Troparion: O great and holiest Pascha, Christ! O Wisdom, Word and Power of God! Grant that we may more perfectly partake of Thee in the unending Day of Thy Kingdom.

Refrain 7: The radiant Angel cried to the women: Stop your tears, for Christ has risen.

Refrain 8: You people, rejoice, for Christ has risen, trampling down death and raising the dead.

Refrain 9: Today all creation is glad and rejoices, for Christ has risen and hell has been conquered.

Refrain 10: Today the Master conquered hell and raised the prisoners from all the ages which it had held in bitter bondage.

Refrain 11: Magnify, O my soul, the might of the Tri-Personed and Undivided Godhead.

Refrain 12: Rejoice, O Virgin, rejoice! Rejoice, O blessed one! Rejoice, O glorious one! For thy Son has risen from the grave on the third day.

Katabasia: Shine, shine…

The Paschal Canon, by St John of Damascus. Translated, with extensive notes, by Archimandrite Ephrem.

ODE 1 Tone I. [1] Irmos

The day of Resurrection, [2] let us be radiant, Ο peoples! Pascha, the Lord's Pascha; [3] for Christ God has brought us over [4] from death to life, and from earth to heaven, as we sing the triumphal song [5].

Let us purify our senses, [6] and in the unapproachable light [7] of the resurrection we shall see Christ shining forth, and we shall clearly hear him saying 'Rejoice!', [8] as we sing the triumphal song.

Let the heavens, as is fitting, rejoice and let the earth be glad. [9] Let the whole world, both seen and unseen, [10] keep the feast: for Christ has risen, [11] our eternal joy.

ODE 3 Irmos

Come let us drink a new drink, [12] not one marvellously brought forth from a barren rock, [13] but a Source of incorruption, which pours out from the tomb of Christ, in whom we are established.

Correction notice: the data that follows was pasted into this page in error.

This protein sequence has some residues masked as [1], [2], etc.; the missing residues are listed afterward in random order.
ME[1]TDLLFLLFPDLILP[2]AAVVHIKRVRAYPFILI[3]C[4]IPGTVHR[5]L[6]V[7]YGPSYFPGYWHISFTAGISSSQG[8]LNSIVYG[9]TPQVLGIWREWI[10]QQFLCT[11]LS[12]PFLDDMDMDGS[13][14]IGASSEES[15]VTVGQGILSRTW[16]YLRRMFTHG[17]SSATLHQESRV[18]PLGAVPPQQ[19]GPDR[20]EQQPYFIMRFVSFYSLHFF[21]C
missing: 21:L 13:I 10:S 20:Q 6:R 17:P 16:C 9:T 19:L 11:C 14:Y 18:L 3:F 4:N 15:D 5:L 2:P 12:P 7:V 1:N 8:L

Now all things have been filled with light, both heaven and earth and those beneath the earth; [14] so let all creation sing Christ's rising, in whom [15] it is established. [16]

Yesterday I was buried with you Ο Christ, today I rise with you as you arise. Yesterday I was crucified with you; [17] glorify me with you, Saviour, in your Kingdom.

ODE 4 Irmos

Let the Prophet Avvakoum, inspired by God, keep the divine watch with us, and show forth the radiant Angel, who with resounding voice declares, 'Today is salvation for the world, for Christ has risen as omnipotent'. [18]

Christ appeared as a 'male' who opened the virgin womb. As our food he is called 'lamb'; 'unblemished', as our Passover without stain; and 'perfect', for he is true God. [19]

As a yearling lamb, for us a crown of goodness, the Blessed One, the cleansing Passover [20] has been willingly sacrificed for all; and from the tomb the fair Sun of justice [21] has shone for us again. [22]

God's forebear David, dancing, leaped before the Ark, [23] mere shadow, but seeing the fulfilment of the types, let us, God's holy people, inspired, rejoice, for Christ has risen as omnipotent.

ODE 5 Irmos

Let us arise in the early dawn, [24] and instead of myrrh, offer praises to the Master; and we shall see Christ, the Sun of Justice, [25] who causes life to dawn for all.

Those who were held by Hades' bonds, seeing your measureless compassion, press forward to the light, Ο Christ, with joyful steps, praising an eternal Passover. [26]

With torches in our hands [27] let us go out to meet Christ as he comes from the grave like a bridegroom, [28] and with the festive ranks of Angels, let us together feast God's saving Passover.

ODE 6 Irmos

You went down to the deepest parts of the earth, [29] and you shattered the everlasting bars [30] of those that those that were fettered, Ο Christ. And on the third day, like Jonas from the whale, you arose from the tomb.

Keeping the seals intact, [31]O Christ, you rose from the tomb, you who did not harm the locks [32] of the Virgin's womb at your birth, and you have opened to us the gates of Paradise.

Ο my Saviour, the living Victim unsuitable for sacrifice, [33] as God offering yourself willingly to the Father, you raised with yourself all Adam's race, in rising from the tomb.

ODE 7, Irmos

He who delivered the Young Men from the furnace, [34] becoming man suffers as a mortal, and through suffering he clothes the mortal with the glory of incorruption: the only blessed and most glorious God of our Fathers. [35]